I phoned up Kenner Love of the Agricultural Extension Service.  I told Kenner that I had gone to Gene’s slaughterhouse but had not come away with a story of any local cattle producer who was having Gene slaughter his beef then retailing their meat at Marshall’s IGA Grocer (they carry products from lots of local farms) or area farmers markets.  This is the whole vision of what community based food systems are all about and what Kenner spends so much time trying to champion. 


Several folks have told me that raising cattle is hardly profitable.  Gene sells sides of beef--slaughtered, wrapped, and packed--for about $2.35 per pound.  He is currently paying about $0.95 per pound for finished cattle.  (Five months ago the price paid to the farmer was $1.20 per pound).  This is called “hoof weight”.  That would mean a 1,110 pound grain-finished steer would bring $1,045 if the farmer sold the whole animal or $912 for the  645 pounds of meat produced by the carcass of an animal of this size.  So it might be profitable on a cash-flow basis but with corn, taxes, fuel, that sort of thing there is not much if any income for the farmer.

His packaged pork and beef patties are much less expensive than what you would find in the grocery store.  His current price for ground beef is $3.99 per pound and pork sausage is $2.99 per pound.


Gene currently sells patties to the Rappahannock school sports association and is looking to sell to the school system itself.  Of Gene’s business Kenner says, “He is proud of what he has done and we need to keep working with him to help him do more.   All the farmers need additional help with marketing.  The primary reason they need help is they don’t have the resources to go out and market.  They need all the help they can to market outside the commodity channels.  We don’t want to depend on those commodity markets because they are not sustainable long term.  It’s very efficient for large farms but we don’t have those large farms in this area.”


Farms that sell livestock for breeding stock instead of for meat are not contributing to local sustainable agriculture if you measure that by the amount food that they produce themselves.  Two other farmers I have talked to recently have found selling breeding stock more profitable.  That is true with Steve Shippa, who is the largest goat producer I know, and Alan Zuschlag who retails lamb and sells breeding stock from his Touchstone Farm.  While both of these guys say they make profits selling meat to consumers (Alan) or wholesalers (Steve) they suggest more money is to be made selling breeding stock.  I find this highly frustrating as I look about for ways to make my goat operation profitable.  The lack of profitability in the livestock business is exactly why Gene’s family started this slaughterhouse in 1994.  Gene’s family had a 1,600 acre cattle farm but “lost it” he says over the years to a subdivision covered in houses.  Of course Gene and his family have figured out how to make a living raising cows but not every farm can set up a slaughter house.  There are a lot of rules and regulations around that and of course you need a government inspector on the premise, gratis of course, paid for by the  US taxpayer.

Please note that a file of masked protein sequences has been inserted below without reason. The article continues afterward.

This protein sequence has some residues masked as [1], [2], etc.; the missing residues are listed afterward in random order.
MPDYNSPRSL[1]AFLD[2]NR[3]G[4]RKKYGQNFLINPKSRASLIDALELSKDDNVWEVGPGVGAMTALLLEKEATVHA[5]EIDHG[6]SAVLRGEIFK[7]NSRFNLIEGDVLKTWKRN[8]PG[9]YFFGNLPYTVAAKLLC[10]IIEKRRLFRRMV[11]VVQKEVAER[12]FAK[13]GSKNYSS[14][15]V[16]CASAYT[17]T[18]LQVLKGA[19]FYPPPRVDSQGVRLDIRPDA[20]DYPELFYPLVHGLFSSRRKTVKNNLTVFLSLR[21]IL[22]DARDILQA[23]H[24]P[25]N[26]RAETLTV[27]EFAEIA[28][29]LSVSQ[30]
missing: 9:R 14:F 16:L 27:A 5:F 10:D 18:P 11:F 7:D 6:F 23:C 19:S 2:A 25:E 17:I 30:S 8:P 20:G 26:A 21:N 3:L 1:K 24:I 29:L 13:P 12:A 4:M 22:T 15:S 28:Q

There are two other slaughter houses in the area:  Faquier’s Finest and Blue Ridge Meats.  They do cater to farmers who wish to resell under their own label even producing halaal meats.  (Halaal is to Muslims what kosher is to Jews.).  Of course packaging meat for others to sell is not Gene’s business model and for him business is good.


Definition:  To "finish" a cow means to grow it to slaughter weight.  Most cattle are grazed on pasture grass until they are sold at auction as "feeder" cows at around 700 pounds of weight.  Then they are fed a grain diet which causes them to gain about 5 pounds per weight until they are slaughtered at around 1,100 pounds at which point they become "slaughter" cattle.  A "grass fed" beef is one that has only been fed pasture forage.  



Here is how to get in touch with Adams Customer Slaughter:


Adams Custom Slaughter

27 Shurgen Lane

Amissville, Virginia 20106






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Sylvie, Rappahannock Cook & Kitchen Gardener said...

Thanks again - I always wanted to know more about Adams Custom Slaughter House. Does he processed animals other than beeves and pigs?


Walker Elliott Rowe said...

Hi Sylvie. They only do beef and pork.---regards, WER

Anonymous said...

I appreciate your observation on Chancellors Rock Farm. Used to work for them. They wanted their calves to "go to a good home." As if that would make them any less dead.